To understand the differences in pre and post  MRI’s, some basic MRI concepts and anatomy is essential. 

The image above is the patient’s pre-injection coronal MRI.  The rotator cuff tendon is the area of interest.  The rotator cuff is compromised of 4 principle muscles.  Muscles have two parts:  the muscle belly and the attachment of the muscle to bone(tendon).  Tears in the rotator cuff commonly involve the tendon.

Above are AB’s pre and post MRI’s .  On the left the rotator cuff tendon(red arrows) are bright in color and mottled in appearance.  This means that it’s a full thickness tear with severe degeneration.  On the right is AB’s MRI 2 year post stem cell injection.  The rotator cuff tendon identified by the yellow arrows is better organized and darker in color consistent with significant healing.    This is consistent with her clinical improvement.  She reports 100% improvement in pain and  full range of motion.

October 13, 2010

Repair of Rotator Cuff Tear with Stem Cells

The rotator cuff is compromised of 4 principles muscles and their tendons:  supraspinatus, infraspinatus, subscapularis and teres minor.  Collectively they stabilize the joint and allow for movement .  Tendons at the end of the rotator cuff muscles can become torn resulting in pain and restriction in motion.  The majority of tears occur in the supraspinatus tendon. Typical presentation includes pain with impaired motion. Surgical treatment often involves arthorscopic repair, subacromial decompression or use of an anchor to secure the tendon to the bone.  Surgical complications included fatty atrophy, re-tears of the rotator cuff,  infection and failure.

 JG is a 32y/o patient at the Centeno-Schultz Clinic who suffered shoulder injury after a motor vehicle accident.   Despite surgery in the form of subacromial decompression  JG continued to have shoulder pain.  Repeat MRI demonstrated near complete rotator cuff tear involving the supraspinatus.  He declined surgery and opted to undergo the Regenexx procedure whereby he could use his own mesenchymal stem cells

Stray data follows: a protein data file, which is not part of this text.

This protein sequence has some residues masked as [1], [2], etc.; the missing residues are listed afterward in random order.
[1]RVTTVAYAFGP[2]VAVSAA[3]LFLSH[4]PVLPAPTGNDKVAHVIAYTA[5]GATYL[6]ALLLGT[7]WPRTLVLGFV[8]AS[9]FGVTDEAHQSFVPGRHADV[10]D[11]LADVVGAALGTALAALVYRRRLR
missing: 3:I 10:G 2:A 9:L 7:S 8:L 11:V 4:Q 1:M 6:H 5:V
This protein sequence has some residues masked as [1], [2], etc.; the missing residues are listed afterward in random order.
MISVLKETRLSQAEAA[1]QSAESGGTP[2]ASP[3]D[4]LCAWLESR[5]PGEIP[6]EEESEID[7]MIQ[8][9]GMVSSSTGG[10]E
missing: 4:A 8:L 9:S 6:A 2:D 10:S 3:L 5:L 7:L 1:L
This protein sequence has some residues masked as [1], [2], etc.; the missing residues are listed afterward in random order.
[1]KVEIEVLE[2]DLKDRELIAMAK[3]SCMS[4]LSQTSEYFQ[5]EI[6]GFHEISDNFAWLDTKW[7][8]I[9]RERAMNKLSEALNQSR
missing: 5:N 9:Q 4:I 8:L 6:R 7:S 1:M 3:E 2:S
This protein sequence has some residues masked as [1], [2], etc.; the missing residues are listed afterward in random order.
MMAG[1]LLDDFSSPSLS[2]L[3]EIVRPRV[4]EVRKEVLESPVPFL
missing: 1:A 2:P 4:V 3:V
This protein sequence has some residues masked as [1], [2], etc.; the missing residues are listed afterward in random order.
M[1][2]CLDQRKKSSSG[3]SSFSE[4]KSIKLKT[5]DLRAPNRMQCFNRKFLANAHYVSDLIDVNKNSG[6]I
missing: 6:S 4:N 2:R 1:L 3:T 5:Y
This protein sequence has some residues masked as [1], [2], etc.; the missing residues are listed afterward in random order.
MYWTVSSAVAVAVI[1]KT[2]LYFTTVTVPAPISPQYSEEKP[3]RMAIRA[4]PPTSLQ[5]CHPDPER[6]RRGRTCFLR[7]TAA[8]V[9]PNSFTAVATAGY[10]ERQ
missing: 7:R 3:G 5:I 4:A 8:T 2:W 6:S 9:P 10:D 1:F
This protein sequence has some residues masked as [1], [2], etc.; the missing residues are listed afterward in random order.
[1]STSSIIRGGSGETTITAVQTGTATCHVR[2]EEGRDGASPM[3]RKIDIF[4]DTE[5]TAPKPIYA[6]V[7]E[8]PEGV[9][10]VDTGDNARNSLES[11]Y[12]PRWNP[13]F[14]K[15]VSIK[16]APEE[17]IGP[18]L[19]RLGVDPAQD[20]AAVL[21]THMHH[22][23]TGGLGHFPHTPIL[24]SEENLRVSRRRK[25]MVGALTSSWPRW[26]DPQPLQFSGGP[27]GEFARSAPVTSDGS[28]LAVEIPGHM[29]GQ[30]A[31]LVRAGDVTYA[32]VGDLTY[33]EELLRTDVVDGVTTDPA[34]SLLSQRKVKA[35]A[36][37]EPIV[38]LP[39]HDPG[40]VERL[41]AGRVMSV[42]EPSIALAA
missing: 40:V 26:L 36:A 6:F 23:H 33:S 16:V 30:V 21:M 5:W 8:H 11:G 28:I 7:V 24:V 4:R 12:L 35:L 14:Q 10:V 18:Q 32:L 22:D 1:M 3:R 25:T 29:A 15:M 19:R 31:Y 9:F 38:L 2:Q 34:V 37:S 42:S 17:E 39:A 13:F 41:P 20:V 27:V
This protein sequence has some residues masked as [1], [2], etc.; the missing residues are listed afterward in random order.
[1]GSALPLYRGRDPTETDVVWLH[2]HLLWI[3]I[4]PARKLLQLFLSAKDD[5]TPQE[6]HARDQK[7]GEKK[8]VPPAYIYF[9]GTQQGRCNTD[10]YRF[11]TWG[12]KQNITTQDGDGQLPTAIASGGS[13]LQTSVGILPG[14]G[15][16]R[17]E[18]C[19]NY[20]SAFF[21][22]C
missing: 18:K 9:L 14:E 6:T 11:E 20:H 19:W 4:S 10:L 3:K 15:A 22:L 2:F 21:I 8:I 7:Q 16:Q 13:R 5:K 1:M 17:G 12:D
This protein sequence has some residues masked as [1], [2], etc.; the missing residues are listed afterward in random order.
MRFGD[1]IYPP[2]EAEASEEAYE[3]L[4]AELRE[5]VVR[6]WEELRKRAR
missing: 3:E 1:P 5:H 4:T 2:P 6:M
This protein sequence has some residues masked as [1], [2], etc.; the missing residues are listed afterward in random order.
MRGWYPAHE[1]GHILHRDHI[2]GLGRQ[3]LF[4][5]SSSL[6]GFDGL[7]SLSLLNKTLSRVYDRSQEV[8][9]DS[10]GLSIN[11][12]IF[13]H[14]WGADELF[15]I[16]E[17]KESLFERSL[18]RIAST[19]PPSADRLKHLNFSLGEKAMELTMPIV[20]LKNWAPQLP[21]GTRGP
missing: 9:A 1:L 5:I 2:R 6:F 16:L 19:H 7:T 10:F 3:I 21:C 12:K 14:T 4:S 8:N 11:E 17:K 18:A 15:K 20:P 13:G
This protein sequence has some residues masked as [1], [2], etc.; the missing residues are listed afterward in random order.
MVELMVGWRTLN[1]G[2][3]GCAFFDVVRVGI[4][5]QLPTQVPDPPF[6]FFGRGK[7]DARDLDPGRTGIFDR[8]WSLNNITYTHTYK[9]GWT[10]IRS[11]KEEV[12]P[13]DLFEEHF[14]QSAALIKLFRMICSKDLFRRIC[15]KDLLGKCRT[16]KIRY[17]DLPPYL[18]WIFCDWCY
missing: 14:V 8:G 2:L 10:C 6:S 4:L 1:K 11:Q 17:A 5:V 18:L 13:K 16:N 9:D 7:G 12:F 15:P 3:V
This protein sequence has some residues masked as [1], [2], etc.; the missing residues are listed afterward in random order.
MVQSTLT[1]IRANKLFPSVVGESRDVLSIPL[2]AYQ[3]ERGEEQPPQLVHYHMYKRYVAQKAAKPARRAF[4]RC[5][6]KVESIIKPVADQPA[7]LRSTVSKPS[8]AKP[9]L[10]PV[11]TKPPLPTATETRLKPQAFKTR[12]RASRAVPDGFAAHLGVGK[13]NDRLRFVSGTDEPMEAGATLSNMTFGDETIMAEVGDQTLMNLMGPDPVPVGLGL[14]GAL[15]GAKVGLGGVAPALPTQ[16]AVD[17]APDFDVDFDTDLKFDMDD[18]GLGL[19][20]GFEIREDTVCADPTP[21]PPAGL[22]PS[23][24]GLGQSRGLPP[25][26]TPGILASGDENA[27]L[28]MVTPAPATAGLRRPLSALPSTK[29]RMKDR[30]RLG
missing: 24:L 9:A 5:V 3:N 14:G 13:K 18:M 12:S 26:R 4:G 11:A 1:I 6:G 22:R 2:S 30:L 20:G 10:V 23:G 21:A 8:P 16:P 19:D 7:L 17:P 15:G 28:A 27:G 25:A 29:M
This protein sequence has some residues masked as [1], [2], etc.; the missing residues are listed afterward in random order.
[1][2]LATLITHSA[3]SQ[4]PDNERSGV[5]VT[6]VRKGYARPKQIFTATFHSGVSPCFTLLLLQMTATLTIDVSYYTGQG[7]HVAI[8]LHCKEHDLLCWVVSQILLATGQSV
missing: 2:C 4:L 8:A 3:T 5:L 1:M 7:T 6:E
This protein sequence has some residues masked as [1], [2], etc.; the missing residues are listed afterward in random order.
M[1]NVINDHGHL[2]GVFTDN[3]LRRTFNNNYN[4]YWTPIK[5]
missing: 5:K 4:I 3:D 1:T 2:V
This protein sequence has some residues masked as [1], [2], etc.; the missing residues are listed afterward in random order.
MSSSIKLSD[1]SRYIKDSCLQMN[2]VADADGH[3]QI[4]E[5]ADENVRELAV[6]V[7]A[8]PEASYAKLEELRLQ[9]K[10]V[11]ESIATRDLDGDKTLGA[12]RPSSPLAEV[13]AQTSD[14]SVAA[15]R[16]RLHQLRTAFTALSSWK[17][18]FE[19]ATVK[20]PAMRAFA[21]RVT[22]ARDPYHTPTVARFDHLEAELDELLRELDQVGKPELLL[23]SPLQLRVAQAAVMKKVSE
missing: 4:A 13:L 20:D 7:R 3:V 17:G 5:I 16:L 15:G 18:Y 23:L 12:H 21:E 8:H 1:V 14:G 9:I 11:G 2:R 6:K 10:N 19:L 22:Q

2 years after stem cell therapy JG reports greater than 90 % reduction in pain and full range of motion. Post stem cell injection MRI is posted below.  The supraspinatus tendon is outlined with red circle.  On the left there is a significant tear whereas on the right the tear is significantly improved.  This corresponds with JG’s clinical improvement.  Other patients have also undergone successful stem cell therapy for rotator tendon tears.

October 7, 2010

PRP Therapy: Critical Differences

Platelet rich plasma (PRP) therapy has gained increasing attention as a non surgical option for musculoskeletal injuries. Platelets are rich in growth factors which mobilize repair cells, promote cell division and accelerate healing.  At the Centeno-Schultz Clinic  PRP has been successful in treatment of elbow, hip, knee and heel  pain( lateral and medial epicondylitis, piriformis syndrome, patellar tendinopathy and Achilles tendinopathy.

 Maximal clinical results  are obtained when  an accurate diagnosis is established, injection of PRP is performed under ultrasound guidance and a labatory prepated PRP is utilized.

 Identifying the source of pain is essential.  Delivery of the platelet concentrate must be directly into the area of damage.  Ultrasound gives direct visualization of the damaged tissue and the where the injected platelets are going.  At the Centeno-Schultz Clinic we have a state of the art laboratory which enables us to prepare a customized platelet concentrate which has a higher number of platelets and less cellular debris than bedside centrifuge units commonly employed by most clinics.